Breakfast message for forestry workers

Wenita Forest Products chief executive David Cormack (centre) shares breakfast and a joke with...
Wenita Forest Products chief executive David Cormack (centre) shares breakfast and a joke with contractors Reece Niper (left) and August Pirere at the Taieri Rugby Club yesterday morning. Photo by Stephen Jaquiery.

The dangers of the bush provided food for thought for a large block of forestry workers yesterday.

More than 200 Wenita forestry staff and contractors were sent off to their first day of work in 2014 with full stomachs and a message to be careful out there.

The breakfast was held to remind staff of the inherent dangers in the forestry industry, Wenita Forest Products chief executive David Cormack said yesterday.

''Last year was an extremely disappointing year for accidents in the industry and we wanted to take the initiative,'' Mr Cormack said.

''Forestry is a high-hazard industry, but there are certainly ways of reducing those hazards. Everybody who goes into our forests should expect to go home unharmed at the end of the day.''

Forestry is New Zealand's most dangerous profession - 10 workers were killed and 90 seriously injured last year.

Last year's deaths included Otago forestry worker Mark James Rogan (45), who died from an infection caused by being struck in the throat with a piece of wood, in an accident at the Tokoiti Forest, in Milton, on May 6 last year.

''Fatalities aren't that common in these parts,'' Mr Cormack said.

''We have a strong safety focus here and our guys are all highly-trained, professional people who take a lot of pride in their careers.''

The sector had an average five fatalities a year over the past six years and 31 forestry workers have been killed and more than 900 seriously injured since 2008, according to the Chief Coroner's Office.

A New Zealand forestry worker is six times more likely to die at work than a British forestry worker and twice as likely as an Australian forestry worker.

An independent review led by the industry and unions is due to start next month.

"We'll be very keen to see the results, and any recommendations for the industry, from that,'' Mr Cormack said.

A WorkSafe New Zealand assessment of cable hauling operations since August had uncovered ''some alarming systemic issues in this industry'', acting chief executive Geoffrey Podger said yesterday.

''There's a problem in this industry and it won't be solved until everyone's on the same course with the regulator. From 162 visits now done, we've had to take enforcement action 203 times; including shutting down 15 operations because of imminent danger of injury or death.''

The Council of Trade Unions has accused the Government of ''turning a blind eye'' to safety in the forestry industry and called for regulation of hours of work, training, wages, poor weather provisions and fatigue.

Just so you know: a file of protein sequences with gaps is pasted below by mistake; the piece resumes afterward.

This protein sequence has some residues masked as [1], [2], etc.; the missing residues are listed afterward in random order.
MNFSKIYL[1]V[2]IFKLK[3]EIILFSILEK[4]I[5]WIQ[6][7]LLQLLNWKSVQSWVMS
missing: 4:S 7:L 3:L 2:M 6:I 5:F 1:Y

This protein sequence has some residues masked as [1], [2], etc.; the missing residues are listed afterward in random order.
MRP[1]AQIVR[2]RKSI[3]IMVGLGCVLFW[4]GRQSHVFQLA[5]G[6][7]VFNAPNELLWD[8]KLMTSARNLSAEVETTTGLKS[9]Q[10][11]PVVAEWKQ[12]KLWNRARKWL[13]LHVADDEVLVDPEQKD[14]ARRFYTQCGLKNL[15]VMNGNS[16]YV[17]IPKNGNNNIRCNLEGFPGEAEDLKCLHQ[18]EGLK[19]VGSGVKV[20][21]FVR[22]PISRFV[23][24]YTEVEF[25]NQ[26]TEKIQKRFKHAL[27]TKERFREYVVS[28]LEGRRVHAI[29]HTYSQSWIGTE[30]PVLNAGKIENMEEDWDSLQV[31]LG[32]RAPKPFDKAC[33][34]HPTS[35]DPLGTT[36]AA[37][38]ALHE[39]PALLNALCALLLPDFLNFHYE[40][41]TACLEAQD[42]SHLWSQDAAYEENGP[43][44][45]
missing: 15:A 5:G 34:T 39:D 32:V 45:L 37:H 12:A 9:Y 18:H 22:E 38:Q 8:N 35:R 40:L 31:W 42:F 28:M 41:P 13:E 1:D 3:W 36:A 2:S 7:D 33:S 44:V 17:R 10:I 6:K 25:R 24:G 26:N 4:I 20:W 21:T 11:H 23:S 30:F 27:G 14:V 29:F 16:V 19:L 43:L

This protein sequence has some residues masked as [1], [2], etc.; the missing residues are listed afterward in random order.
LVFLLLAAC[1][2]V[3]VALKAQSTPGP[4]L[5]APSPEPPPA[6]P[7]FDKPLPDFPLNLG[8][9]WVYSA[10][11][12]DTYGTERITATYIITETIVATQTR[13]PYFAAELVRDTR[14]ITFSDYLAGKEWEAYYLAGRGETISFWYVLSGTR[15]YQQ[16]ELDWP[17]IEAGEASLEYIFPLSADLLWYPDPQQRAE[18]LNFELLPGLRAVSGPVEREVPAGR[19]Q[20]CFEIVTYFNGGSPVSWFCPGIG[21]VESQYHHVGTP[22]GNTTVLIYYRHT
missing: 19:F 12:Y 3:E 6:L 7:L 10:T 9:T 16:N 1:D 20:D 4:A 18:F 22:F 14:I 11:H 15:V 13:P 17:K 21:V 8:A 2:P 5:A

Bay of Plenty coroner Wallace Bain will also hold inquests into five forestry deaths in March, with the aim of exposing systemic problems in the industry.

While agreeing the safety record in the forestry sector was ''unacceptable'', Labour Minister Simon Bridges has ruled out an inquiry and, instead, called on forest managers to take more responsibility for safety through their entire supply chain.

WorkSafe NZ said there were ''significant lessons'' for the industry, after Complete Logging Ltd was fined $60,000 in the Rotorua District Court yesterday.

The company was also ordered to pay $75,000 reparation for health and safety failings, after forestry worker Robert Epapara (23) was killed by a tree felled by a colleague in the Waione Forest near Lake Rotoiti on March 26 last year.

''Forestry companies must apply the approved code of practice for forest harvesting. If Complete Logging Ltd had applied it, the chances are Mr Epapara would be here today,'' health and safety operations general manager Ona de Rooy said yesterday.

''We will also be meeting all forestry companies over the coming weeks to determine how they're managing safety issues with their contractors. We will be forcefully reminding them that they have duties to ensure contractors are putting the safety of their men first.''

Each year, an average of 75 people die and 6000 suffer serious injury in New Zealand workplaces.



Forestry deaths 2013


January 11: Eramiha Pairama (19), struck by a tree near Whakatane.

January 17: John Sanderson (40), struck by a branch, Whangarei.

February 18: Robert Thompson (43), hit in head when rope snapped, near Thames.

March 26: Robert Epapara (23), crushed by tree, near Rotorua.

April 22: Adam Olsson (23), struck by falling tree, near Waitara.

May 6: Mark James Rogan (45), struck in throat by piece of wood, Tokoiti Forest, Milton.

July 19: Charles Finlay (45), struck on head by a shard of log, northeast of Taupo.

November 26: David Charles Beamsley (63), died in logging accident, near Murupara.

November 29: Michael Langford (28), pinned between logs, near Nelson.

December 19: Lincoln Kidd (20), struck by falling tree, near Levin.

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